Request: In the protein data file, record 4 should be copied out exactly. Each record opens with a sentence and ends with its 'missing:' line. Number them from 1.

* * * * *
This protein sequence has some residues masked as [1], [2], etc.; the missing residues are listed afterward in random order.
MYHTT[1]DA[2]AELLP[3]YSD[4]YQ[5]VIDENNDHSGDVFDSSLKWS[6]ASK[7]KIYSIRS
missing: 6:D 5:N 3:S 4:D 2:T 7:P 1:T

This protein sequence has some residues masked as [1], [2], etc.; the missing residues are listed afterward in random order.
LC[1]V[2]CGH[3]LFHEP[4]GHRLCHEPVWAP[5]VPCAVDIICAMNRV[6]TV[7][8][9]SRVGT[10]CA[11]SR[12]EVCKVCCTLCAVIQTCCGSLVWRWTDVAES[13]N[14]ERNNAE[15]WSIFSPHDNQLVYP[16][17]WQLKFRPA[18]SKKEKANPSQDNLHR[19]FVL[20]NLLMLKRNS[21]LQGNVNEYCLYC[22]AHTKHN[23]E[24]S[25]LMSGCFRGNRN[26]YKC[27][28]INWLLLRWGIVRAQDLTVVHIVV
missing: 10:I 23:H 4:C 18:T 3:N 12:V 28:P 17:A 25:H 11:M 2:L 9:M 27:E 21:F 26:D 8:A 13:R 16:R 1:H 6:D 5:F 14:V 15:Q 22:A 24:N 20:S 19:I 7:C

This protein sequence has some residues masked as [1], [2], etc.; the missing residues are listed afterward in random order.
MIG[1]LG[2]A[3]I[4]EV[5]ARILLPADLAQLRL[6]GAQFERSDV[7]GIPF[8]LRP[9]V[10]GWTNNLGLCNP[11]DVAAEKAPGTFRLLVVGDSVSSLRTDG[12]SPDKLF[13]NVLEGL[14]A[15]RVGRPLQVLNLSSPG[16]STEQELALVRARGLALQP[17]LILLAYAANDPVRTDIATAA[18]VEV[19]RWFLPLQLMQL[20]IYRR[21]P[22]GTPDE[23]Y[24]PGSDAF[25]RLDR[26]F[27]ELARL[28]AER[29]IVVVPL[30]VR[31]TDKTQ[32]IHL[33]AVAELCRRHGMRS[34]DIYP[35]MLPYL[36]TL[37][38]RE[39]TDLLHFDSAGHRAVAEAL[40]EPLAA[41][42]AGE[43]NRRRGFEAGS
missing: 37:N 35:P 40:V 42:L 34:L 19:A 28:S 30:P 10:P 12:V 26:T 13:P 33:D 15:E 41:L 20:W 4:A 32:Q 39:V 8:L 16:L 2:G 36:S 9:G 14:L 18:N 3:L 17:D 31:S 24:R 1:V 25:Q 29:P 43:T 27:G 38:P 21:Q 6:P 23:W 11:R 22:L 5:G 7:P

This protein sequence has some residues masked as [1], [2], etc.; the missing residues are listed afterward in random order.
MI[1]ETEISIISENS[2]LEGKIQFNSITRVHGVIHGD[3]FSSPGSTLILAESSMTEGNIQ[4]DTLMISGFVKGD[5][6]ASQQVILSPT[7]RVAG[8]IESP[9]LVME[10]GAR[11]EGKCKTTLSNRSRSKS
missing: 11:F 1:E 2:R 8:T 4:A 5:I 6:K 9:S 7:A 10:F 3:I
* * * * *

This protein sequence has some residues masked as [1], [2], etc.; the missing residues are listed afterward in random order.
MI[1]ETEISIISENS[2]LEGKIQFNSITRVHGVIHGD[3]FSSPGSTLILAESSMTEGNIQ[4]DTLMISGFVKGD[5][6]ASQQVILSPT[7]RVAG[8]IESP[9]LVME[10]GAR[11]EGKCKTTLSNRSRSKS
missing: 11:F 1:E 2:R 8:T 4:A 5:I 6:K 9:S 7:A 10:F 3:I